The messages concentrate on reducing accumulations clean, stagnant water, which are the key breeding grounds for the mosquito: "Remove the saucer under that flowerpot!" — "Make sure that water tank is covered!" — "Drill holes in any unused tires!"


Brazilians are even taught to recognize the offending species of mosquito by the white patches on its legs.

But despite the government's efforts, many reports have surfaced of inspectors being hampered from conducting crucial house-to-house inspections.

Oliveira said that inspectors don't get access to everyone's home.

"People are often out at work or some outright refuse to let the inspectors in or just pretend to be out, fearful something will be found that is wrong and that they'll be fined," he told VICE News, adding that the teams who are meant to follow up with insecticides have rarely been seen in his area.

Related: Severe year-long drought in São Paulo threatens water supply for eight million

In April, the army was also called in to accompany dengue inspectors as they attempted to rid some of São Paulo's more violent areas of potential breeding grounds for mosquitoes.

Experts say the explosion of the dengue-carrying insects is the result of extremely hot temperatures over the last two years and Brazilians beginning to store water in any way they can due to the ongoing drought, particularly the populous southeast.

"There are huge swathes of the population storing water at homes, creating more breeding grounds," Jan Carlo Delorenzi, professor of immunology and public health at São Paulo's Mackenzie Presbyterian University, told VICE News.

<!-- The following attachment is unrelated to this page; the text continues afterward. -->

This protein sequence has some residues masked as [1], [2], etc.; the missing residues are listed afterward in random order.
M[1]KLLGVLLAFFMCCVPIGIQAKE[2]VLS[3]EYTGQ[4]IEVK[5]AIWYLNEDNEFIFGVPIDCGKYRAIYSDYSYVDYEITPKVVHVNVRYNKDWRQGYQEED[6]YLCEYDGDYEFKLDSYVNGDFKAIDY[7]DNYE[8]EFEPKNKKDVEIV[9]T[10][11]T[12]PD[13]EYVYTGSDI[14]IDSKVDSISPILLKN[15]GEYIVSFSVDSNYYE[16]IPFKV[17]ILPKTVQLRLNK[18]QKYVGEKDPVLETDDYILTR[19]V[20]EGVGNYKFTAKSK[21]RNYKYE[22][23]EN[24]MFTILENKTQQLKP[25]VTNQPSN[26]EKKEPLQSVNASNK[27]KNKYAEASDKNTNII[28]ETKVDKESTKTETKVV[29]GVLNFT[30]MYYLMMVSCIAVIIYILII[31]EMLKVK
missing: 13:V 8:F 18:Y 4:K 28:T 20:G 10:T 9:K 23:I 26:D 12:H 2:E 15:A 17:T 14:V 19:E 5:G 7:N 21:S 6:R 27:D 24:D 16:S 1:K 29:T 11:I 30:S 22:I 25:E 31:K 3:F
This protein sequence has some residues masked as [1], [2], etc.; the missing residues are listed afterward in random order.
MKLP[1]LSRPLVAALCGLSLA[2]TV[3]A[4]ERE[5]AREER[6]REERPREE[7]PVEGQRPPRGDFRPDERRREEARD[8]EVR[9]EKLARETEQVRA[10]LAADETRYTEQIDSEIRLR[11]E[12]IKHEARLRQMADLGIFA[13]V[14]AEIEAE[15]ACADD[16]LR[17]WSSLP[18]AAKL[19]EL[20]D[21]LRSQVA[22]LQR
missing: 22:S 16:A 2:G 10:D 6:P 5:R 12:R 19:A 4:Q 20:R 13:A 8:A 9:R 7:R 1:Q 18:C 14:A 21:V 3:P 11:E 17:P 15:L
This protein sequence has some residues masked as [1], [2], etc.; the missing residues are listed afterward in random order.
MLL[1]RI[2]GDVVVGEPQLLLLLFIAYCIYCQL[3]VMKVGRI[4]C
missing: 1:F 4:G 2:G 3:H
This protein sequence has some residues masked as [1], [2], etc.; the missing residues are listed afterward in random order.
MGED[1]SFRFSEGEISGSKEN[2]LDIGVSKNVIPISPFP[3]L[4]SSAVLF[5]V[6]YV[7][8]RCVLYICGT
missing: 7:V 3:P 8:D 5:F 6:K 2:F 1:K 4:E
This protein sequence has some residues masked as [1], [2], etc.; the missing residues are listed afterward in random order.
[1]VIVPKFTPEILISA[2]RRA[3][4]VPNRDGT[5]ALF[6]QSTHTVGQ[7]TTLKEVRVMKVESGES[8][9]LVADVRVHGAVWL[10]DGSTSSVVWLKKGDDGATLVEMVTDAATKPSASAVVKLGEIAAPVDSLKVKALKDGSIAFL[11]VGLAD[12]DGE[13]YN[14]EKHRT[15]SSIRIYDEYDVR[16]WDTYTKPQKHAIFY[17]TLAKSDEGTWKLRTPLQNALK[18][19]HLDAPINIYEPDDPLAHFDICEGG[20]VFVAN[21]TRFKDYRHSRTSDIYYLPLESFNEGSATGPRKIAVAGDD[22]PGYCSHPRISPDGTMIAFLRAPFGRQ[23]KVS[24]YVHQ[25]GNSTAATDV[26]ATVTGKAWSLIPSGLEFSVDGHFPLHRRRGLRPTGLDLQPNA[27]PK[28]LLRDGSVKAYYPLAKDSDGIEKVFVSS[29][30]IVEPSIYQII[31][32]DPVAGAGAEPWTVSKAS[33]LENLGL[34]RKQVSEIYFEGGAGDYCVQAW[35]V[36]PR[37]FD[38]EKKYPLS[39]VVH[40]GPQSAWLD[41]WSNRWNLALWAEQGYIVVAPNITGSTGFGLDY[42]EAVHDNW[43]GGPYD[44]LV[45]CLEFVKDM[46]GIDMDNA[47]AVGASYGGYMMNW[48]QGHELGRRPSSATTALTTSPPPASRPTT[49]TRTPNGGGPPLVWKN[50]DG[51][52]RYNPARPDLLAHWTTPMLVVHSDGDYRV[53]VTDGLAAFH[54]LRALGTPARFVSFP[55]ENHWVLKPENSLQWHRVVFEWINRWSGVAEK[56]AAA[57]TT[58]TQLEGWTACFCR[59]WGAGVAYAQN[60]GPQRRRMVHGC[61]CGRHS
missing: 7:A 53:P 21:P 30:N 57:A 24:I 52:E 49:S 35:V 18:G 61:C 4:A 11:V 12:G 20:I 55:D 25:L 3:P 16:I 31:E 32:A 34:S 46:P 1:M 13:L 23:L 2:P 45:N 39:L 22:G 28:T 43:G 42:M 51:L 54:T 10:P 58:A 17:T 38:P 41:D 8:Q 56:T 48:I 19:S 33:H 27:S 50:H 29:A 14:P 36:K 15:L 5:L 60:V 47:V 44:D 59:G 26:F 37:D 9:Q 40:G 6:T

"But the government's response also has been sluggish. They waited until the problem was already here before launching their major information campaign," he said. "Really, they should be doing that in the cooler seasons, so that the breeding grounds are already dealt with when summer arrives."


Delorenzi called the scale of the epidemic "simply unacceptable in 2015" given the country has seen epidemics and endemics of dengue since the second half of the 19th century.

"It makes you ask the question: 'What are we missing?' We've eradicated dengue before, so we can do it again. We just need there to be a concerted effort between both the population and the authorities," he said.

Related: Ebola doesn't threaten America — other tropical diseases do

Scientists and government authorities are developing other innovative techniques to tackle dengue.

One technique introduces transgenic mosquitoes, which breed a "genetic timebomb" into the males, which kills their offspring to die before reaching maturity. Another uses a bacteria, Wolbachia, which prevents mosquitoes from becoming infected in the first place.

However, higher hopes are pinned on inoculating the population: Scientists in Brazil are in the final stages of developing a dengue vaccine that could immunize humansagainst the four strains commonly found in the country.

Indeed, São Paulo state health secretary David Uip told the Folha de S.Paulo that Brazil's best bet lay with a new vaccine, although it would be ready "at best in 2016".

"The only way to control dengue will be with the vaccine," Uip said."The municipalities have worked very hard, but sometimes you do all you can and it's still not enough."

With winter temperatures now arriving in São Paulo and other parts of Brazil, the number of new dengue cases should now start to fall away — but, many fear, only until the heat and rain of the Brazilian summer return.

Follow Ben Tavener on Twitter: @BenTavener